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Job-exposure matrices addressing lifestyle factors
  1. Melissa C Friesen
  1. Correspondence to Dr Melissa C Friesen, Division of Cancer Epidemiology and Genetics, Occupational and Environmental Epidemiology, National Cancer Institute, Rockville MD 20850, USA; friesenmc{at}mail.nih.gov

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This issue of Occupational and Environmental Medicine includes the description of a novel job-exposure matrix (JEM) designed to characterise job-specific differences in lifestyle risk factors developed by Bondo Petersen et al,1 with the aim to provide lifestyle adjustment in aetiological analyses in Danish cancer registry-based studies. These lifestyle characteristics included smoking, leisure time physical activity, alcoholic beverage intake, body mass index (BMI) and fruit and vegetable consumption.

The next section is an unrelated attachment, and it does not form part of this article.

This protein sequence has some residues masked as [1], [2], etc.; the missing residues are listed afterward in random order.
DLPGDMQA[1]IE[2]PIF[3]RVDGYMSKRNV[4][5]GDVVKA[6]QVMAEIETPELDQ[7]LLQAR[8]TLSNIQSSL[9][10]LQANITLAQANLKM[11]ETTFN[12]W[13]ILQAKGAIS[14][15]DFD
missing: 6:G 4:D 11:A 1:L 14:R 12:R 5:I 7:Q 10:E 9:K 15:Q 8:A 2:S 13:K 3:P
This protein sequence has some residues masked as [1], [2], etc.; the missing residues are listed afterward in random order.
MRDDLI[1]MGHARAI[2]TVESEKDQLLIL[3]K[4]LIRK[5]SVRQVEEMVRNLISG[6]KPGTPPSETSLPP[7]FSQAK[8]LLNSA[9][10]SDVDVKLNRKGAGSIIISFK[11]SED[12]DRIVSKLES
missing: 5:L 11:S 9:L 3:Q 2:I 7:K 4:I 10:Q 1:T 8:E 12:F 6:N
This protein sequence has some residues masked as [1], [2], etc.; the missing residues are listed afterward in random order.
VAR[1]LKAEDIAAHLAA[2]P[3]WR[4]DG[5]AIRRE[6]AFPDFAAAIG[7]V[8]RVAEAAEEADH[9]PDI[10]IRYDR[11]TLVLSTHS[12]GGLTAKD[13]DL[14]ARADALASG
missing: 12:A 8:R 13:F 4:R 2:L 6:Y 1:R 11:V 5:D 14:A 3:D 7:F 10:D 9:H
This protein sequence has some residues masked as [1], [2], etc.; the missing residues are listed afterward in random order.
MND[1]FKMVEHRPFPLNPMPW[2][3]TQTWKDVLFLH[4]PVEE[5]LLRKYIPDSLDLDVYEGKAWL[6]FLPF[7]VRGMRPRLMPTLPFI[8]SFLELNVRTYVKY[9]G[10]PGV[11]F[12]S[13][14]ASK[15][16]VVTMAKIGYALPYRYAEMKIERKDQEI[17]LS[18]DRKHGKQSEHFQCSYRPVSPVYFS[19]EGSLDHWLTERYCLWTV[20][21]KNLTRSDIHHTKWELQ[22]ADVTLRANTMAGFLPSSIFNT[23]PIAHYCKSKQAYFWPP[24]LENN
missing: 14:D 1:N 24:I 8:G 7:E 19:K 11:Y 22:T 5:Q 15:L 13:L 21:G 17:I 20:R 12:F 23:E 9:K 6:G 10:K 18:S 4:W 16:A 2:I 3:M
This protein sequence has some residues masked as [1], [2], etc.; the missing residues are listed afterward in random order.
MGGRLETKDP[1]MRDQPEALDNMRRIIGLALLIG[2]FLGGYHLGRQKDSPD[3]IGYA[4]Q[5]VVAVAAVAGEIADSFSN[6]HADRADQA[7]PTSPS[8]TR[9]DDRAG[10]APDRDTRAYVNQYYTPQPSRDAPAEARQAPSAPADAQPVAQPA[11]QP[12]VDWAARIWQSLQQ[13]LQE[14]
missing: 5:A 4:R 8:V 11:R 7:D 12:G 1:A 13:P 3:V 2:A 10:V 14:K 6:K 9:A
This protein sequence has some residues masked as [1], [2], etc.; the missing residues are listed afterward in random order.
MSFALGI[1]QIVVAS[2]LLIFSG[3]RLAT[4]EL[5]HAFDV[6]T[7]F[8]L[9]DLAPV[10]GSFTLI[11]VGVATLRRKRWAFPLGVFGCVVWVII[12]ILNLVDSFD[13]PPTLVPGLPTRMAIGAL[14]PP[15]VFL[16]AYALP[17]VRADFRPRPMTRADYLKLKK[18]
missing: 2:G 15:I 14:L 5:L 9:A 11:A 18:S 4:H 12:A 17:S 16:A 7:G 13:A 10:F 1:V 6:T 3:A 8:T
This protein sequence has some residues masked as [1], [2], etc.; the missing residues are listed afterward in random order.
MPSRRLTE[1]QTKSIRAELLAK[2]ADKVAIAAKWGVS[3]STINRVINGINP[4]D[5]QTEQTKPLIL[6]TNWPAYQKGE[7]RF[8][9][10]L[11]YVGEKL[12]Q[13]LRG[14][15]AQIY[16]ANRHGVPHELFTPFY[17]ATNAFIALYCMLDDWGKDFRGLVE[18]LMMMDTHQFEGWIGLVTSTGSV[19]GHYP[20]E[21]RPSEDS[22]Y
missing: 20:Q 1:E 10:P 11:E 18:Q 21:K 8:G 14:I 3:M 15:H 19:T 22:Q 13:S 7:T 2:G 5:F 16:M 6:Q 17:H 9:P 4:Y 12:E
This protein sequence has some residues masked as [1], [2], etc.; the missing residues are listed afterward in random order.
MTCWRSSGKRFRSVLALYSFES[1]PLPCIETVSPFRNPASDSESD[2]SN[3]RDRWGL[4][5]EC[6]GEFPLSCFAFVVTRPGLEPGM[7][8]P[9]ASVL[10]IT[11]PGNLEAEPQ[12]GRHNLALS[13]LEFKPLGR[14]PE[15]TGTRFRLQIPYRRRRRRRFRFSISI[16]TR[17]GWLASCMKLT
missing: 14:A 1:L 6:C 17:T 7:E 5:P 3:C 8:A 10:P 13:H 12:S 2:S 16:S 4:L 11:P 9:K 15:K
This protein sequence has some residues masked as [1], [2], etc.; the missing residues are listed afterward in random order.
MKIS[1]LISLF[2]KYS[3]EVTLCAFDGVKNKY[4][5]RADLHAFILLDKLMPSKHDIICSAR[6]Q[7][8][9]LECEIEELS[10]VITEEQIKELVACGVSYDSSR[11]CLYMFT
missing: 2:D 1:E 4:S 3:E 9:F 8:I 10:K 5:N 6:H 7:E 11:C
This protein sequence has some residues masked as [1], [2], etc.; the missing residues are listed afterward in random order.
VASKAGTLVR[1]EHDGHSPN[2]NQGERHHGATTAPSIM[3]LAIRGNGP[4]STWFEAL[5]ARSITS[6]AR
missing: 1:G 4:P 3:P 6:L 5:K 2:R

These data-driven lifestyle JEMs were developed using pooled high-quality individual survey data collected over three decades on lifestyle characteristics from more than a quarter-million Danish workers. Only one similar set of lifestyle JEMs exist to my knowledge: in 2005, the Finish job-exposure matrix (FINJEM) added occupation and gender-specific JEM estimates for the time period 1995–1997 for similar lifestyle characteristics based on surveys on Finnish adult …

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Footnotes

  • Contributors MCF is the sole author of this commentary.

  • Funding This study was supported by National Cancer Institute (grant number: Intramural Research Program Z01 CP010122-23).

  • Competing interests None declared.

  • Patient consent Not required.

  • Provenance and peer review Commissioned; internally peer reviewed.

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